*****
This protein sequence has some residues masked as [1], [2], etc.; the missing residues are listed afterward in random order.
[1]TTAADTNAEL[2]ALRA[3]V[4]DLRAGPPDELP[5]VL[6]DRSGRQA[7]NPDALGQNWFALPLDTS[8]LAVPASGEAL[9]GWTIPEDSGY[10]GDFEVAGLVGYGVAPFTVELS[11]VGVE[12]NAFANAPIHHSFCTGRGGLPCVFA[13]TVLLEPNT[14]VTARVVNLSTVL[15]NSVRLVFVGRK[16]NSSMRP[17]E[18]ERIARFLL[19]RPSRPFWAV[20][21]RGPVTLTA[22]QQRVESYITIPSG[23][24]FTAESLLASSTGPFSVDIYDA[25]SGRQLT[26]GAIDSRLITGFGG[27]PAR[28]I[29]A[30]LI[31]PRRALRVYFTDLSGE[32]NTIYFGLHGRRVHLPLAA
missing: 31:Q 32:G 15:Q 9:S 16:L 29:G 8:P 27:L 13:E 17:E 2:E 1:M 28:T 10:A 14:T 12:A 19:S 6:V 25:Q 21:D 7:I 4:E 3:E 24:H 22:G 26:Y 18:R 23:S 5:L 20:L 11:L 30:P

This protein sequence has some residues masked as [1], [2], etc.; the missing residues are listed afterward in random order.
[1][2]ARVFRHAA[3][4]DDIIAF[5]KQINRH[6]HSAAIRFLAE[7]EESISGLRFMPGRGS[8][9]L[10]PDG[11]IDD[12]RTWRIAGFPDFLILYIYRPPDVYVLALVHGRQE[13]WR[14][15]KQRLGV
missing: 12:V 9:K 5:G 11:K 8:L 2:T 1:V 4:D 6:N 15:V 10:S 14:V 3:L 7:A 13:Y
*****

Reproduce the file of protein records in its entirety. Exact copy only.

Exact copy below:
This protein sequence has some residues masked as [1], [2], etc.; the missing residues are listed afterward in random order.
[1]TTAADTNAEL[2]ALRA[3]V[4]DLRAGPPDELP[5]VL[6]DRSGRQA[7]NPDALGQNWFALPLDTS[8]LAVPASGEAL[9]GWTIPEDSGY[10]GDFEVAGLVGYGVAPFTVELS[11]VGVE[12]NAFANAPIHHSFCTGRGGLPCVFA[13]TVLLEPNT[14]VTARVVNLSTVL[15]NSVRLVFVGRK[16]NSSMRP[17]E[18]ERIARFLL[19]RPSRPFWAV[20][21]RGPVTLTA[22]QQRVESYITIPSG[23][24]FTAESLLASSTGPFSVDIYDA[25]SGRQLT[26]GAIDSRLITGFGG[27]PAR[28]I[29]A[30]LI[31]PRRALRVYFTDLSGE[32]NTIYFGLHGRRVHLPLAA
missing: 31:Q 32:G 15:Q 9:S 16:L 29:G 8:P 27:L 13:E 17:E 2:E 1:M 28:T 10:A 14:T 12:A 19:S 6:V 25:Q 21:D 7:I 4:E 3:E 24:H 22:G 26:Y 18:R 23:S 5:L 20:L 11:L 30:P

This protein sequence has some residues masked as [1], [2], etc.; the missing residues are listed afterward in random order.
[1][2]ARVFRHAA[3][4]DDIIAF[5]KQINRH[6]HSAAIRFLAE[7]EESISGLRFMPGRGS[8][9]L[10]PDG[11]IDD[12]RTWRIAGFPDFLILYIYRPPDVYVLALVHGRQE[13]WR[14][15]KQRLGV
missing: 12:V 9:K 5:G 11:K 8:L 2:T 1:V 4:D 6:N 15:V 10:S 14:V 3:L 7:A 13:Y